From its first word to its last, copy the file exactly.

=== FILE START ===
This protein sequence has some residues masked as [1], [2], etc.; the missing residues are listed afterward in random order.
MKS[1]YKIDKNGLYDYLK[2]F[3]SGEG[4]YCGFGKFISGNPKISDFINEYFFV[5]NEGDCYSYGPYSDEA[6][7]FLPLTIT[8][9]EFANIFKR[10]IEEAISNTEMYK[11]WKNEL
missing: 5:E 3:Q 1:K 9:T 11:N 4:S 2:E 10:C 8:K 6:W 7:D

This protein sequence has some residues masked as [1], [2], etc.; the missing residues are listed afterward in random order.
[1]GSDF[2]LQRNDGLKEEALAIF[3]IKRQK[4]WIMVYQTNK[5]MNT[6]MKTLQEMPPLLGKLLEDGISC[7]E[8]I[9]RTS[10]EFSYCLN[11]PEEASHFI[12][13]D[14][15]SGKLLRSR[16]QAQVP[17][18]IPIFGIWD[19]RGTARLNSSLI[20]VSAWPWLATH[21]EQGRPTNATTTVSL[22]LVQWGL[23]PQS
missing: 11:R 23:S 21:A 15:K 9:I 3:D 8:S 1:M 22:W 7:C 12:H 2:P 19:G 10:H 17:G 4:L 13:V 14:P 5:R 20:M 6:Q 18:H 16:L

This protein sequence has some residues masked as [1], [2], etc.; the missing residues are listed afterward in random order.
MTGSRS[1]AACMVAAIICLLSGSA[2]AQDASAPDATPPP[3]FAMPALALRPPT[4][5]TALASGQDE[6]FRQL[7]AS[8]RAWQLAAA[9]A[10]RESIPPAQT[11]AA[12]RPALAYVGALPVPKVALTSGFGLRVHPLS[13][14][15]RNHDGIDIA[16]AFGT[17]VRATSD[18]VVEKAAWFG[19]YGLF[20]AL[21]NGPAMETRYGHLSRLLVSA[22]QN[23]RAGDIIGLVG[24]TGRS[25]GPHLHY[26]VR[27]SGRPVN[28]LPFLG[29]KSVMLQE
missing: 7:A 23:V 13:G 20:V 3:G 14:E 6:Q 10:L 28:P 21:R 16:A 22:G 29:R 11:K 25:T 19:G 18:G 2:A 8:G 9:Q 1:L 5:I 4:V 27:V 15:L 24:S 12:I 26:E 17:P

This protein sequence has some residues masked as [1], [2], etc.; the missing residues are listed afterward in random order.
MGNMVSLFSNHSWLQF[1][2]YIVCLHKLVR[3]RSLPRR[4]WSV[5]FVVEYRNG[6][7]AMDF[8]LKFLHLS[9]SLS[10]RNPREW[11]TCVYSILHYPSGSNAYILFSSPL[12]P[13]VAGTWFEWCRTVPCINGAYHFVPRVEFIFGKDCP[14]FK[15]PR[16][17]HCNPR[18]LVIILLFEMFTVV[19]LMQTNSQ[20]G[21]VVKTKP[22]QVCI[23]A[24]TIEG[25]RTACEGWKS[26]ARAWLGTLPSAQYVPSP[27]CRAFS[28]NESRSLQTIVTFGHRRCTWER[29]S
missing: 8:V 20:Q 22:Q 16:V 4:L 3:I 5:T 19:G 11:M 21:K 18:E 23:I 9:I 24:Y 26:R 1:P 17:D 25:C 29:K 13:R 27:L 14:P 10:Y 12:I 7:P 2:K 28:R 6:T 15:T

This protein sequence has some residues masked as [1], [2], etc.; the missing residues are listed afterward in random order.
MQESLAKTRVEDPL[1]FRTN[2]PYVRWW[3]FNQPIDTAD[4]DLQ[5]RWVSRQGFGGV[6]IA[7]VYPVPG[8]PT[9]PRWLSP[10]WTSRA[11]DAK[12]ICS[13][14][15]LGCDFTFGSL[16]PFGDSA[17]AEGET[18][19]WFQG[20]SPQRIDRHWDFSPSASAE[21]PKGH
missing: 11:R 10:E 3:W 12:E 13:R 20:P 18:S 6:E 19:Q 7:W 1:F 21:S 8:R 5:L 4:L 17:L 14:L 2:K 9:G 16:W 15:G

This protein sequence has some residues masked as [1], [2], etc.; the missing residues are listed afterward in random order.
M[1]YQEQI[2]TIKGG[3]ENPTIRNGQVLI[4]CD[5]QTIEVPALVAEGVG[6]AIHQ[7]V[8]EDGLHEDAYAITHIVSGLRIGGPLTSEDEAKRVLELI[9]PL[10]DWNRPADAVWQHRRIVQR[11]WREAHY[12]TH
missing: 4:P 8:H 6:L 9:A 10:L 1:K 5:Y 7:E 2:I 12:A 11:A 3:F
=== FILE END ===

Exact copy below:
This protein sequence has some residues masked as [1], [2], etc.; the missing residues are listed afterward in random order.
MKS[1]YKIDKNGLYDYLK[2]F[3]SGEG[4]YCGFGKFISGNPKISDFINEYFFV[5]NEGDCYSYGPYSDEA[6][7]FLPLTIT[8][9]EFANIFKR[10]IEEAISNTEMYK[11]WKNEL
missing: 5:E 3:Q 1:K 9:T 11:N 4:S 2:E 10:C 8:K 6:W 7:D

This protein sequence has some residues masked as [1], [2], etc.; the missing residues are listed afterward in random order.
[1]GSDF[2]LQRNDGLKEEALAIF[3]IKRQK[4]WIMVYQTNK[5]MNT[6]MKTLQEMPPLLGKLLEDGISC[7]E[8]I[9]RTS[10]EFSYCLN[11]PEEASHFI[12][13]D[14][15]SGKLLRSR[16]QAQVP[17][18]IPIFGIWD[19]RGTARLNSSLI[20]VSAWPWLATH[21]EQGRPTNATTTVSL[22]LVQWGL[23]PQS
missing: 11:R 23:S 21:A 15:K 9:I 3:D 8:S 1:M 22:W 7:C 12:H 2:P 19:G 10:H 17:G 4:L 13:V 14:P 5:R 20:M 6:Q 18:H 16:L

This protein sequence has some residues masked as [1], [2], etc.; the missing residues are listed afterward in random order.
MTGSRS[1]AACMVAAIICLLSGSA[2]AQDASAPDATPPP[3]FAMPALALRPPT[4][5]TALASGQDE[6]FRQL[7]AS[8]RAWQLAAA[9]A[10]RESIPPAQT[11]AA[12]RPALAYVGALPVPKVALTSGFGLRVHPLS[13][14][15]RNHDGIDIA[16]AFGT[17]VRATSD[18]VVEKAAWFG[19]YGLF[20]AL[21]NGPAMETRYGHLSRLLVSA[22]QN[23]RAGDIIGLVG[24]TGRS[25]GPHLHY[26]VR[27]SGRPVN[28]LPFLG[29]KSVMLQE
missing: 7:A 23:V 13:G 20:V 3:G 14:E 6:Q 10:L 28:P 21:R 16:A 22:G 29:R 11:K 25:T 19:G 18:G 2:A 8:G 9:Q 1:L 5:I 4:V 27:V 15:L 24:S 12:I 26:E 17:P

This protein sequence has some residues masked as [1], [2], etc.; the missing residues are listed afterward in random order.
MGNMVSLFSNHSWLQF[1][2]YIVCLHKLVR[3]RSLPRR[4]WSV[5]FVVEYRNG[6][7]AMDF[8]LKFLHLS[9]SLS[10]RNPREW[11]TCVYSILHYPSGSNAYILFSSPL[12]P[13]VAGTWFEWCRTVPCINGAYHFVPRVEFIFGKDCP[14]FK[15]PR[16][17]HCNPR[18]LVIILLFEMFTVV[19]LMQTNSQ[20]G[21]VVKTKP[22]QVCI[23]A[24]TIEG[25]RTACEGWKS[26]ARAWLGTLPSAQYVPSP[27]CRAFS[28]NESRSLQTIVTFGHRRCTWER[29]S
missing: 8:V 20:Q 22:Q 16:V 4:L 3:I 5:T 19:G 11:M 21:K 18:E 23:I 9:I 24:Y 26:R 1:P 17:D 25:C 29:K 13:R 27:L 14:P 10:Y 12:I 7:P 2:K 28:R 6:T 15:T

This protein sequence has some residues masked as [1], [2], etc.; the missing residues are listed afterward in random order.
MQESLAKTRVEDPL[1]FRTN[2]PYVRWW[3]FNQPIDTAD[4]DLQ[5]RWVSRQGFGGV[6]IA[7]VYPVPG[8]PT[9]PRWLSP[10]WTSRA[11]DAK[12]ICS[13][14][15]LGCDFTFGSL[16]PFGDSA[17]AEGET[18][19]WFQG[20]SPQRIDRHWDFSPSASAE[21]PKGH
missing: 11:R 10:E 3:W 12:E 13:R 20:P 18:S 6:E 19:Q 7:W 1:F 21:S 8:R 5:L 4:L 17:L 14:L 2:K 9:G 16:W 15:G

This protein sequence has some residues masked as [1], [2], etc.; the missing residues are listed afterward in random order.
M[1]YQEQI[2]TIKGG[3]ENPTIRNGQVLI[4]CD[5]QTIEVPALVAEGVG[6]AIHQ[7]V[8]EDGLHEDAYAITHIVSGLRIGGPLTSEDEAKRVLELI[9]PL[10]DWNRPADAVWQHRRIVQR[11]WREAHY[12]TH
missing: 4:P 8:H 6:L 9:A 10:L 1:K 5:Y 7:E 2:I 12:A 11:A 3:F